University requests for NCAR supercomputing set record

By Brian Bevirt
12/02/2015 - 12:00am

At its October 2015 meeting, the CISL HPC Allocations Panel (CHAP) faced a record 59 requests for computing time on NCAR’s Yellowstone system. These requests from university researchers totaled 233% of the core-hours available for allocation. The number of October 2015 requests for using Yellowstone demonstrate the research community’s strong and growing demand for the petascale computing resources managed by CISL. Yellowstone is NCAR’s production high-performance computing (HPC) resource that is integrated with analysis, visualization, networking, data storage, and archival systems tailored to the needs of Earth System scientists.

“The panel was slammed by the number of requests for computing time on Yellowstone,” said Dave Hart, CISL’s User Services manager and CHAP coordinator. The 59 requests were 25% more than the previous record. After careful consideration, the 16 panel members made allocations to 52 of them, and almost all proposals received less time than they had requested. However, all researchers can make future requests for additional time in subsequent allocation cycles.

Oct. 2015 CHAP allocatrions
This chart shows the number of Yellowstone core-hours that the CHAP awarded to 52 research projects in October 2015, ranging from a high of nearly 7 million to approximately 300,000 core-hours.

The October proposals totaled 202.6 million core-hours on Yellowstone, with a median request size of 2.3 million core-hours. The average award was 1.9 million core-hours, and the largest amount allocated to a single request was 6.9 million core-hours. Nineteen proposals received awards of more than 2 million core hours, and 15 received between 1 million and 2 million core hours. The distribution of the October 2015 allocations is shown in the chart above. The October allocations included awards to university researchers in seven EPSCOR states: Alaska, Delaware, Hawaii, Nebraska, Nevada, Oklahoma, and South Carolina, all based on merit.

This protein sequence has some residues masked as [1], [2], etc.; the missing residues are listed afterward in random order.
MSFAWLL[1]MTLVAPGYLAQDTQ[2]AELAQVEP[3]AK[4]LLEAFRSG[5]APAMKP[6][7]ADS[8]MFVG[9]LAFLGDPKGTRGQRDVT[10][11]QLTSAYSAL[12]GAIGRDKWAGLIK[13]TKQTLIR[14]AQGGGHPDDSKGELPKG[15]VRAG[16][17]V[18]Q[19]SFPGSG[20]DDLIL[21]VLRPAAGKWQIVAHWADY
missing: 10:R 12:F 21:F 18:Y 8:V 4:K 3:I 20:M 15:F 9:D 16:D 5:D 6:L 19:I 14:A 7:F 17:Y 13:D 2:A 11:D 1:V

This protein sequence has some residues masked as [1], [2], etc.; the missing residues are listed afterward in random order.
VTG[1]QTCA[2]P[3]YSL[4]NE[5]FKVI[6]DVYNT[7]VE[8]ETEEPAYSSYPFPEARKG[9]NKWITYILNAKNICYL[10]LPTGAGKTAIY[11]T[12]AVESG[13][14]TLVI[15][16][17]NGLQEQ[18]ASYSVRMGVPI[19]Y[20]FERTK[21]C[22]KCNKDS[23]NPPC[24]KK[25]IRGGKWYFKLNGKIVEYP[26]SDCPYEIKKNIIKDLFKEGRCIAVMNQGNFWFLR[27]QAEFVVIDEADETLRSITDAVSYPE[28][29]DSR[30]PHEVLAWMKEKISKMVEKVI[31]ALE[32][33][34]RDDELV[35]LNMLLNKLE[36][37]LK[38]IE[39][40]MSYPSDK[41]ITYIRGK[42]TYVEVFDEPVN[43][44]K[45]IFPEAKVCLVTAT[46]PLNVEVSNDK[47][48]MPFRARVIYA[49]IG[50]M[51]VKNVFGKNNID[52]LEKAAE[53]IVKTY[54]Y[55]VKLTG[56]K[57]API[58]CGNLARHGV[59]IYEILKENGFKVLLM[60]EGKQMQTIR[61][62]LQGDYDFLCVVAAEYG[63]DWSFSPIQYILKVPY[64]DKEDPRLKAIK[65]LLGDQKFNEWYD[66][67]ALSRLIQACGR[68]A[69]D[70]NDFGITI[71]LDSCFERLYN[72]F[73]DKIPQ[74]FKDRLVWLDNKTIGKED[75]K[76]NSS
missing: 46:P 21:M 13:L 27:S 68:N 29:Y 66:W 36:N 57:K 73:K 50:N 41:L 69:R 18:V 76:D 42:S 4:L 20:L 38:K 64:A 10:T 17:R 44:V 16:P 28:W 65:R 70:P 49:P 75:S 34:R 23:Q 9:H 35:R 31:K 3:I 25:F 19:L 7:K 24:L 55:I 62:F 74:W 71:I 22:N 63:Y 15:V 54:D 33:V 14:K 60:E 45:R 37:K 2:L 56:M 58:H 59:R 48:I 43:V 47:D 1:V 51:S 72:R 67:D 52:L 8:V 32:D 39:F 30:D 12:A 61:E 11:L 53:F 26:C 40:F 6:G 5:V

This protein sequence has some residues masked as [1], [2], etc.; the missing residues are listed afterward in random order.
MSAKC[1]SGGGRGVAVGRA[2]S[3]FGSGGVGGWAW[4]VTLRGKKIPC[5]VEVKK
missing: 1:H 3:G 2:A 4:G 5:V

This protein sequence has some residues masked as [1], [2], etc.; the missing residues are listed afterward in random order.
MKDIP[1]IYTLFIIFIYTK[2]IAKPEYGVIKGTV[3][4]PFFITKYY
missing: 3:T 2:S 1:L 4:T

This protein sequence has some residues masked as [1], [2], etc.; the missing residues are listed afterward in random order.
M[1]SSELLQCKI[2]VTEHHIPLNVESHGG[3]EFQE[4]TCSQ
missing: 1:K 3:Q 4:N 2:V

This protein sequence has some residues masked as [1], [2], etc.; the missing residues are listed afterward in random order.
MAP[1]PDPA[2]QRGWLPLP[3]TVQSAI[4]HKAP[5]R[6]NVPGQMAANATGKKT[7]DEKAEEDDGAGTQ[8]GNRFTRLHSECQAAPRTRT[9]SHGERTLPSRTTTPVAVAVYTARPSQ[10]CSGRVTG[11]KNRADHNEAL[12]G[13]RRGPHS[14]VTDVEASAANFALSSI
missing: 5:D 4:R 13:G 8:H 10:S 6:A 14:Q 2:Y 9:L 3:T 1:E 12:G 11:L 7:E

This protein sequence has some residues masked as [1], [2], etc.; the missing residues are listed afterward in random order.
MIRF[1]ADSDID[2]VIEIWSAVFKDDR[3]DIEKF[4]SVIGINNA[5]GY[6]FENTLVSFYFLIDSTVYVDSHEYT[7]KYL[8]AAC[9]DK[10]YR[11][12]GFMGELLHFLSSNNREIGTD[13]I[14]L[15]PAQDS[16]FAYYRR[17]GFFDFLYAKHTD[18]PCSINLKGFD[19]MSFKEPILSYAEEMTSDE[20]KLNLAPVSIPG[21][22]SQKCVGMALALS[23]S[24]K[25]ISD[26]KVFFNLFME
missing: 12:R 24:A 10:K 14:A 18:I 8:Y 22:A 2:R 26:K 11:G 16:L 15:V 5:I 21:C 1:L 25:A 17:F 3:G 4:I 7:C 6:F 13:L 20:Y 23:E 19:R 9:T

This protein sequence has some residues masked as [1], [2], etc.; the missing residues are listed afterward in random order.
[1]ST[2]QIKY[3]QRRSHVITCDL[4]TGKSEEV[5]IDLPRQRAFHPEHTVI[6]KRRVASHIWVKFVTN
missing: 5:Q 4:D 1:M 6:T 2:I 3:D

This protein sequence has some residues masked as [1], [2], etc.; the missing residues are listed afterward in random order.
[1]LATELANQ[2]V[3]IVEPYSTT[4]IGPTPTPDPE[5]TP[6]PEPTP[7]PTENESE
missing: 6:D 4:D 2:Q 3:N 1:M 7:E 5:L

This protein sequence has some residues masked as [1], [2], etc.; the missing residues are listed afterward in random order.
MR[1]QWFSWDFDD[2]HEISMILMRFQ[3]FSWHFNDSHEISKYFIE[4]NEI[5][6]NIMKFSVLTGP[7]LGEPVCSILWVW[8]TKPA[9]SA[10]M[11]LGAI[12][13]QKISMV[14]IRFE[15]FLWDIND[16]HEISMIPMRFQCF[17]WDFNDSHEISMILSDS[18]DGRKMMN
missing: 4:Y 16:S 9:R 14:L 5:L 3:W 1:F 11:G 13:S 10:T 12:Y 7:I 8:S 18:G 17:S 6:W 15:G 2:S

NCAR’s HPC allocation process is managed by CISL to ensure that all of NCAR’s supercomputing resources are used equitably and efficiently across as many NSF-approved projects as possible. CISL uses several allocation processes to distribute resources and ensure access by the most meritorious projects. These allocations serve several distinct communities of researchers in the atmospheric and related sciences: the university community, Climate Simulation Laboratory (CSL) users, NCAR researchers, and University of Wyoming researchers.

The CHAP reviews the university and CSL requests, and the NSF defines and monitors the CHAP process to make sure its investment in the nation’s cyberinfrastructure is well used. CHAP members are computational researchers in the atmospheric and related sciences, they are experts in the fields of the requests they review, and they are all volunteers from the university and NCAR communities. More information is available at CISL’s CHAP website. The next CHAP meeting to evaluate large requests for supercomputing time will take place in late April 2016, with a submission deadline of March 28 for university and CSL requests.

“We are looking forward to having more resources to offer on NCAR’s next supercomputer that will begin production in 2017,” Hart said. “It won’t be a 30x capacity increase like Yellowstone provided over Bluefire, but it will allow us to support larger requests in addition to more requests.”